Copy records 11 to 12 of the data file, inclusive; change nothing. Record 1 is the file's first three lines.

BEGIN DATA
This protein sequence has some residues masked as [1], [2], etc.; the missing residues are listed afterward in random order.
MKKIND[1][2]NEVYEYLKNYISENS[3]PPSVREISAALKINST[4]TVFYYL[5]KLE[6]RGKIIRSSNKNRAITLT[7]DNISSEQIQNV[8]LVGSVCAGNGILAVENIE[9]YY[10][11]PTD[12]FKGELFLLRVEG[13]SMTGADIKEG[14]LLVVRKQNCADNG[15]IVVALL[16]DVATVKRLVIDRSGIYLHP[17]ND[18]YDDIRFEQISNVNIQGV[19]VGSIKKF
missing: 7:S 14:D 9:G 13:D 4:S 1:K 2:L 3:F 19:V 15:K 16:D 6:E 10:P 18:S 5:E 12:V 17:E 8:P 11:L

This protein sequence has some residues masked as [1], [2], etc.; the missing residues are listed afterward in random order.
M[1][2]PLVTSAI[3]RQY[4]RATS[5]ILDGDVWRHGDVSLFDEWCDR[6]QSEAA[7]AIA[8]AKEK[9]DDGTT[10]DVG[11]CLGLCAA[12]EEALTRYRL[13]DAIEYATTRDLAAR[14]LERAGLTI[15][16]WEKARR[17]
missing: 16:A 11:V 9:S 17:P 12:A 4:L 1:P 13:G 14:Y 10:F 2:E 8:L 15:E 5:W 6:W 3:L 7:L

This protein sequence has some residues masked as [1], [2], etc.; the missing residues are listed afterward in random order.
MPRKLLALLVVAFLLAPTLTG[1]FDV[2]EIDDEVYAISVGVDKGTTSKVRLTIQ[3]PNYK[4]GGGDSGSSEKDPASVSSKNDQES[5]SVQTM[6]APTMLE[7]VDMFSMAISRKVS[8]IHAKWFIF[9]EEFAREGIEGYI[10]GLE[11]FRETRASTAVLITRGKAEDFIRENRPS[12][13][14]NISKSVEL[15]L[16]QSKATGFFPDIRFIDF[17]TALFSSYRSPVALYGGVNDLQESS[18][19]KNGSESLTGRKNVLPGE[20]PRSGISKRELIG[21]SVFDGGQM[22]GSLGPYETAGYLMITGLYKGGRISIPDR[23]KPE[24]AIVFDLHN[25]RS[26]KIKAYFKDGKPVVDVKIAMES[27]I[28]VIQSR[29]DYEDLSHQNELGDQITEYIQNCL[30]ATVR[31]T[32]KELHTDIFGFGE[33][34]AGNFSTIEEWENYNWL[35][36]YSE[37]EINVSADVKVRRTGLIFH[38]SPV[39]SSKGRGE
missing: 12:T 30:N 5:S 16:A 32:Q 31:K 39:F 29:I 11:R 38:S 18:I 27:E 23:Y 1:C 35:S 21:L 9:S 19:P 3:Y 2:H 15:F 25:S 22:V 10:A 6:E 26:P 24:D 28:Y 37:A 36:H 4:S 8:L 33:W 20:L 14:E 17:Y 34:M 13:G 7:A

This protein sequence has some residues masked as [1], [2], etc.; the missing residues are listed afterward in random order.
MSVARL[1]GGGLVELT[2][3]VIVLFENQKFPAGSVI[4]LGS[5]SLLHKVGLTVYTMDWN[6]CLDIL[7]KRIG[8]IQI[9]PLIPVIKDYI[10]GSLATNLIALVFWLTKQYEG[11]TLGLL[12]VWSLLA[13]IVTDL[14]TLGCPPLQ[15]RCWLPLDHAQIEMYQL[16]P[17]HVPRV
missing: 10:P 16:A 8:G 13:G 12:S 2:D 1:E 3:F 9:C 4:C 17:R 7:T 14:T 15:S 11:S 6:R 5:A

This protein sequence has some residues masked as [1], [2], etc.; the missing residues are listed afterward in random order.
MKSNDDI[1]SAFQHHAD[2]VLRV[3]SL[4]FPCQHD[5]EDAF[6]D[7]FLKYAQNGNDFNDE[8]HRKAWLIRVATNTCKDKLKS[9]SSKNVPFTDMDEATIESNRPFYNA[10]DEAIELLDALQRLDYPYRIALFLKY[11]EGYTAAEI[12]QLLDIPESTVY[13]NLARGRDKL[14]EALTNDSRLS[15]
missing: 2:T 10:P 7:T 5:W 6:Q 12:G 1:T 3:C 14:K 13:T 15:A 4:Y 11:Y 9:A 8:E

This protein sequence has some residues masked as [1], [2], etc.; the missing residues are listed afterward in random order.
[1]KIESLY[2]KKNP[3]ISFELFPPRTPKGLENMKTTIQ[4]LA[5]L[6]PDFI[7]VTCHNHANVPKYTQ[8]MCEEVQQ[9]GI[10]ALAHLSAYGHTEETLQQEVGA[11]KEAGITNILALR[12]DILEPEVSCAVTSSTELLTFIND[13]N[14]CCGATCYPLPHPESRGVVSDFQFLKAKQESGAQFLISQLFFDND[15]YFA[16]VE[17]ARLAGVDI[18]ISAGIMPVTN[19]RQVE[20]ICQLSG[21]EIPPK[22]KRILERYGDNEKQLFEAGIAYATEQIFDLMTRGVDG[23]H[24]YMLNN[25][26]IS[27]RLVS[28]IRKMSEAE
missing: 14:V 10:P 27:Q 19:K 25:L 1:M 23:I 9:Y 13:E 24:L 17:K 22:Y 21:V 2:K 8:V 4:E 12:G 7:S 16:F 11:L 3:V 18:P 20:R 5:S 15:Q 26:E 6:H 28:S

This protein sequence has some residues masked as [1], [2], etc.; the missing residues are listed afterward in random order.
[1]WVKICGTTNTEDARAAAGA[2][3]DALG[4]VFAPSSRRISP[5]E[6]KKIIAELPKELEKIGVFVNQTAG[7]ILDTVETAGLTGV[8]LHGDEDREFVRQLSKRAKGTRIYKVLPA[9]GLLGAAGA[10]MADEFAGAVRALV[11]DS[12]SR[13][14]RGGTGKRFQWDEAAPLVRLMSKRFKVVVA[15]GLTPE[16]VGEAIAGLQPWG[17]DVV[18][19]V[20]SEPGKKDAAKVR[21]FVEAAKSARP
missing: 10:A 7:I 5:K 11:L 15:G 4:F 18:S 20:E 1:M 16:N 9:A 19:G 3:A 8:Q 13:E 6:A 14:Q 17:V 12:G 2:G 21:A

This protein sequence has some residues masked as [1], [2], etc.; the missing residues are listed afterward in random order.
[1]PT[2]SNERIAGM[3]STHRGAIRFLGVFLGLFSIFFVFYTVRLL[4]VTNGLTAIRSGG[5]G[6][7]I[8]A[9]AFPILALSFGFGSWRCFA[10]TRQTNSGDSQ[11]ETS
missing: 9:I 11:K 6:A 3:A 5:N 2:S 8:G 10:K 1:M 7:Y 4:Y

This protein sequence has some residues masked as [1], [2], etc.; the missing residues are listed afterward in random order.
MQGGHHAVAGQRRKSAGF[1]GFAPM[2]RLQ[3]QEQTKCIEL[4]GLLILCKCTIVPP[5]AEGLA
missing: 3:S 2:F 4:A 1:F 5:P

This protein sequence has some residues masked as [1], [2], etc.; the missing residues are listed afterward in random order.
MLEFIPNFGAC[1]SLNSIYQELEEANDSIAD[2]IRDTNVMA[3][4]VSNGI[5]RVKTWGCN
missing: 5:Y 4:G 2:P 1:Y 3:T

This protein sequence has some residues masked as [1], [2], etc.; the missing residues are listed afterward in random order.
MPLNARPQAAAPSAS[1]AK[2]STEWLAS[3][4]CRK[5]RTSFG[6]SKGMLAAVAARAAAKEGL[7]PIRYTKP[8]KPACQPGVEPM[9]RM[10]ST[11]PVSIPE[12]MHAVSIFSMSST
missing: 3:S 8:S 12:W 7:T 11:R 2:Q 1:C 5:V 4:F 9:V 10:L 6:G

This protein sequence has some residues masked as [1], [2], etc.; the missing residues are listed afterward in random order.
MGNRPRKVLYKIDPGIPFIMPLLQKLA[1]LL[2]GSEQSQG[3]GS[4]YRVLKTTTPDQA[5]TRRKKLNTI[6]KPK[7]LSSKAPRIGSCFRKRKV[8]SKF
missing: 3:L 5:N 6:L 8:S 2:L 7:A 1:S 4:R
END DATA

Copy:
This protein sequence has some residues masked as [1], [2], etc.; the missing residues are listed afterward in random order.
MPLNARPQAAAPSAS[1]AK[2]STEWLAS[3][4]CRK[5]RTSFG[6]SKGMLAAVAARAAAKEGL[7]PIRYTKP[8]KPACQPGVEPM[9]RM[10]ST[11]PVSIPE[12]MHAVSIFSMSST
missing: 3:S 8:S 12:W 7:T 11:R 2:Q 1:C 5:V 4:F 9:V 10:L 6:G

This protein sequence has some residues masked as [1], [2], etc.; the missing residues are listed afterward in random order.
MGNRPRKVLYKIDPGIPFIMPLLQKLA[1]LL[2]GSEQSQG[3]GS[4]YRVLKTTTPDQA[5]TRRKKLNTI[6]KPK[7]LSSKAPRIGSCFRKRKV[8]SKF
missing: 3:L 5:N 6:L 8:S 2:L 7:A 1:S 4:R